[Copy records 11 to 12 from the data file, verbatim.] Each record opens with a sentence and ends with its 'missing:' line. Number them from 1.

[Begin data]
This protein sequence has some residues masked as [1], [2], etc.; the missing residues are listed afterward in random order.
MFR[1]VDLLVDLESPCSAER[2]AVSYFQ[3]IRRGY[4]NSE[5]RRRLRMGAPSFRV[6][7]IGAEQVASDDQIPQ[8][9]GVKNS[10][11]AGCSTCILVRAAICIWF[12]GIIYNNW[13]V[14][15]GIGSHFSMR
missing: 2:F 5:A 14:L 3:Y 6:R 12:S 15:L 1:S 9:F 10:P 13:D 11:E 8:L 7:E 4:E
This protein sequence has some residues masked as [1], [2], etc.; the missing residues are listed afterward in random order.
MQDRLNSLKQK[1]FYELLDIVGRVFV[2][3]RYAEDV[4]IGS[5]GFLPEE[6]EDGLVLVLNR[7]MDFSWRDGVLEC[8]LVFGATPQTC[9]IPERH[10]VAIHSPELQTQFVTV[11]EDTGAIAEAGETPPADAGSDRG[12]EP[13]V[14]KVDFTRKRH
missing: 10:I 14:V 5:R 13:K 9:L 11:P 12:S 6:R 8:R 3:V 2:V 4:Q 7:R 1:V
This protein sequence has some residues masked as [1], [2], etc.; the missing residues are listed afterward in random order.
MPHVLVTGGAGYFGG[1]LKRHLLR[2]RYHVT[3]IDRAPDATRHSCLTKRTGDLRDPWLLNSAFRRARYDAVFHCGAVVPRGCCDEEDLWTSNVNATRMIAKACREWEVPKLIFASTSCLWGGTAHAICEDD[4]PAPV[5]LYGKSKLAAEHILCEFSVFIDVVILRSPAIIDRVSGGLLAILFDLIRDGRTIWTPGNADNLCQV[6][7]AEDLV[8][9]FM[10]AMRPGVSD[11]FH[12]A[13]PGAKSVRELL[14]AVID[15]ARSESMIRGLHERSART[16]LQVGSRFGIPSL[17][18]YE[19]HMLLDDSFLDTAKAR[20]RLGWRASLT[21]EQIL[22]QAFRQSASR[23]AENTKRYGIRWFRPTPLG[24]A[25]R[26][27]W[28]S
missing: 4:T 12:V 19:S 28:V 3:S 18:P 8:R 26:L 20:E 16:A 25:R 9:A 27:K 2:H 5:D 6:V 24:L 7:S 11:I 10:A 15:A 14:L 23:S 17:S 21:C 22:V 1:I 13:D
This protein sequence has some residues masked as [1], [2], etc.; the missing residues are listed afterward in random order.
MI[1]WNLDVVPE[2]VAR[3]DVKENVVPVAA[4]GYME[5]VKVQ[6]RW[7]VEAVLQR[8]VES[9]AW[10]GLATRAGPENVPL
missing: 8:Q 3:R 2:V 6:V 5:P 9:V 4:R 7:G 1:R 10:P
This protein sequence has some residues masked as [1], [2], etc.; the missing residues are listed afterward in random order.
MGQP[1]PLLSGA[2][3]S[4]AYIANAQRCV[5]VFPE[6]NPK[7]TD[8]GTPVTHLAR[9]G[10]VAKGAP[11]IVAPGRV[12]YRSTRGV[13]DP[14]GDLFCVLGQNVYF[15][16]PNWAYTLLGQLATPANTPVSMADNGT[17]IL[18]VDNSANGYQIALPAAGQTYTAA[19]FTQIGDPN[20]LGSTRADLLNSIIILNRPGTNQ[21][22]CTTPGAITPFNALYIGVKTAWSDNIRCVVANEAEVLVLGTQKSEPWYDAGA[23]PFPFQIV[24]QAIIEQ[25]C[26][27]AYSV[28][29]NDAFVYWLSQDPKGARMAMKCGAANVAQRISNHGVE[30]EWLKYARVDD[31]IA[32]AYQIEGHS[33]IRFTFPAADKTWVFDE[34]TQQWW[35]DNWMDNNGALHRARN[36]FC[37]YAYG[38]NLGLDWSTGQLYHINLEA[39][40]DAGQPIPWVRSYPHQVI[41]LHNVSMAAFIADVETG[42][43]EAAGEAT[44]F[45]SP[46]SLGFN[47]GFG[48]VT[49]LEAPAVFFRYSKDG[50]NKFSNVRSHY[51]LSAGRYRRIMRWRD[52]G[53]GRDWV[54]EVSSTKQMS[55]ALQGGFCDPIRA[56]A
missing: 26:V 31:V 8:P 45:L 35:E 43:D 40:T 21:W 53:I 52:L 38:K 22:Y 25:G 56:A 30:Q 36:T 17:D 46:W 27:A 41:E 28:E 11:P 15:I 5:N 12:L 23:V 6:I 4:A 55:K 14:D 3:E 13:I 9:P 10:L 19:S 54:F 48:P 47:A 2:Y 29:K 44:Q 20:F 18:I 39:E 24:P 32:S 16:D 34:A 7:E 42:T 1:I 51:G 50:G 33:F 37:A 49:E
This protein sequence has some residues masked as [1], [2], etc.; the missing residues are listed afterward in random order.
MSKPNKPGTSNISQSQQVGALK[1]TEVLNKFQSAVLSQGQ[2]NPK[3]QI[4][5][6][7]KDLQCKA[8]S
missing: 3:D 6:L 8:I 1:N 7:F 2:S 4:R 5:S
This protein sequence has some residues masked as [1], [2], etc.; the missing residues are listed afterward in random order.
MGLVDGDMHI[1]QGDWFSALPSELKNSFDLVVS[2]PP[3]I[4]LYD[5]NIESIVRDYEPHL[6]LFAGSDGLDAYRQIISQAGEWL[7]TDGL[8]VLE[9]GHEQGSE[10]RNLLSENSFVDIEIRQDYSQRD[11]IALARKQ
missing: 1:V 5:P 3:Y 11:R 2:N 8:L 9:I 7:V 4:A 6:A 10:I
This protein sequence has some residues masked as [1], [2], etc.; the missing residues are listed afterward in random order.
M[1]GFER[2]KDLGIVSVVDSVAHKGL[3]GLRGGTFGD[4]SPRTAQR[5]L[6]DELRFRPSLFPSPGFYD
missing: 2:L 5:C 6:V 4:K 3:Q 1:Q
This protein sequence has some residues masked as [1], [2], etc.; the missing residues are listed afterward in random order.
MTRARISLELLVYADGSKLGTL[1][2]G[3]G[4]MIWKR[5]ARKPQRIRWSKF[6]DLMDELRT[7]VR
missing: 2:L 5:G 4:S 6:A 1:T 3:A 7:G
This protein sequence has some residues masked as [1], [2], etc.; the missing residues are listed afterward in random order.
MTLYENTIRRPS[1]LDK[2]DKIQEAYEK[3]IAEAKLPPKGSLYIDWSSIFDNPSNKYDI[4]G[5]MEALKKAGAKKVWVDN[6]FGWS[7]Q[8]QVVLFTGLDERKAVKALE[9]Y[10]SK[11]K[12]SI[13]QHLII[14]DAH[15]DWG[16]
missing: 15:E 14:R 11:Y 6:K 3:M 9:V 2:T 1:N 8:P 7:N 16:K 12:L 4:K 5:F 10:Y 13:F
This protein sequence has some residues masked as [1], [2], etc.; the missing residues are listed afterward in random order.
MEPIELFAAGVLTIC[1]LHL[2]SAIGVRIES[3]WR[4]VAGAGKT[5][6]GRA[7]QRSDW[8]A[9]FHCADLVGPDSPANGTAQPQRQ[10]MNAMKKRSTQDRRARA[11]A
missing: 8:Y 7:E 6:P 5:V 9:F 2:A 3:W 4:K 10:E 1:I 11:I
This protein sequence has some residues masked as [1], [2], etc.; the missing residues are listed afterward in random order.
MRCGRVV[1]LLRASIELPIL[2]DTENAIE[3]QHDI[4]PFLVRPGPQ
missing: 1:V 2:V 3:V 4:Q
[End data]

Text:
This protein sequence has some residues masked as [1], [2], etc.; the missing residues are listed afterward in random order.
MEPIELFAAGVLTIC[1]LHL[2]SAIGVRIES[3]WR[4]VAGAGKT[5][6]GRA[7]QRSDW[8]A[9]FHCADLVGPDSPANGTAQPQRQ[10]MNAMKKRSTQDRRARA[11]A
missing: 8:Y 7:E 6:P 5:V 9:F 2:A 3:W 4:K 10:E 1:I 11:I
This protein sequence has some residues masked as [1], [2], etc.; the missing residues are listed afterward in random order.
MRCGRVV[1]LLRASIELPIL[2]DTENAIE[3]QHDI[4]PFLVRPGPQ
missing: 1:V 2:V 3:V 4:Q